Project Aim

This project aims to determine whether parameters from a recently developed virtual reality (VR) mobility and light discomfort threshold assessment tool may serve as biomarkers of functional vision in participants with achromatopsia (ACHM) and albinism. 

The long-term goal will be to determine whether the VR mobility assessment tool parameters can document longitudinal changes in functional vision and serve as a suitable outcome measure for participants in ACHM clinical trials.  

Project Summary 

This observational, cross-sectional study will assess 20 patients with achromatopsia, 20 patients with albinism and 20 healthy volunteers, a total of 60 participants will be recruited.   

The project will use three different courses and different luminances to test whether a Virtual Reality (VR) luminance assessment tool can be used to assess functional vision in participants with ocular disease associated with photoaversion.  

A main contributor to disability in the real world for visually impaired patients is poor mobility and in patients with ACHM, photosensitivity. Assessing movement of low-vision patients in a safe environment is a quality-of-life measure that can be used to assess their residual vision. This may provide an alternative method to those such as visual acuity, visual field and area of retinal atrophy in determining clinical trial outcome measures for advanced retinal dystrophies, which are challenging due to the significant vision impairment and slow progression.

Expected outcomes

The expected outcome of this project will be the identification of the most useful VR parameters to assess function for individuals with photoaversion and photophobia. It will also correlate visual photosensitivity threshold and palpebral aperture (opening between the eyelids) measurement with patient reported outcomes.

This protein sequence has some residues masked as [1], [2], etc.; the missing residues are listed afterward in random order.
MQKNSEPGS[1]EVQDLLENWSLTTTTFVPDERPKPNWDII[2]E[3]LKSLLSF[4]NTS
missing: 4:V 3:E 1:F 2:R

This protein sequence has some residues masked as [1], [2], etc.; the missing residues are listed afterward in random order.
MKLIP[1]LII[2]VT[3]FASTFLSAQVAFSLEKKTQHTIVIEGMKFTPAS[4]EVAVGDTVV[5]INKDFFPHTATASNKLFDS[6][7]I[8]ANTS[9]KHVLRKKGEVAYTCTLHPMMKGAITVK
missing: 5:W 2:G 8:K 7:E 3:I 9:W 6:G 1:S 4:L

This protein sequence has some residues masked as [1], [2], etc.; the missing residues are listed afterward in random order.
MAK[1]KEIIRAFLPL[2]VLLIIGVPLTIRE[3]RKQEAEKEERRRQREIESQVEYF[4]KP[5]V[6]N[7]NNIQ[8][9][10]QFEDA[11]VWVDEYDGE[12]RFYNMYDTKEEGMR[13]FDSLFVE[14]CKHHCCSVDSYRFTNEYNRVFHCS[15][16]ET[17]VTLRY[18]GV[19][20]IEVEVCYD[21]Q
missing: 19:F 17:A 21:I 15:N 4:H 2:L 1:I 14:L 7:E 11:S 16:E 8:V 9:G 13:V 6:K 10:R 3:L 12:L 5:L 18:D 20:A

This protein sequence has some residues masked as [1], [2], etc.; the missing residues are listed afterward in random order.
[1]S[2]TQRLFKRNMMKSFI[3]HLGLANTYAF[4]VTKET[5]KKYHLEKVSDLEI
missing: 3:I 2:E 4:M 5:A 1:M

It will assess whether the virtual reality (VR) mobility and environmental background lighting assessment tool can pick up changes in functional vision and light sensitivity in patients with achromatopsia to demonstrate that mobility improvements may provide an indicator of treatment efficacy. This may then be used for measuring clinical trial success of new developing treatments. National regulatory authorities will not recognise and support successful gene therapies if measurable improvements or slowing of natural history of degradation are not demonstrated. 

This may prevent future failure of clinical trials to reach their trial endpoint by meeting National regulatory authorities’ criteria to see real world improvements in visual function, and therefore enabling the progression of successful clinical trials for inherited retinal dystrophies.

Chief investigator:
Dr Elisa Cornish
Save Sight Institute, Sydney


Professor Gregg Suaning, School of Biomedical Engineering, The University of Sydney

Professor John Grigg, Save Sight Institute, Sydney

Grant awarded:

1 Year 2024

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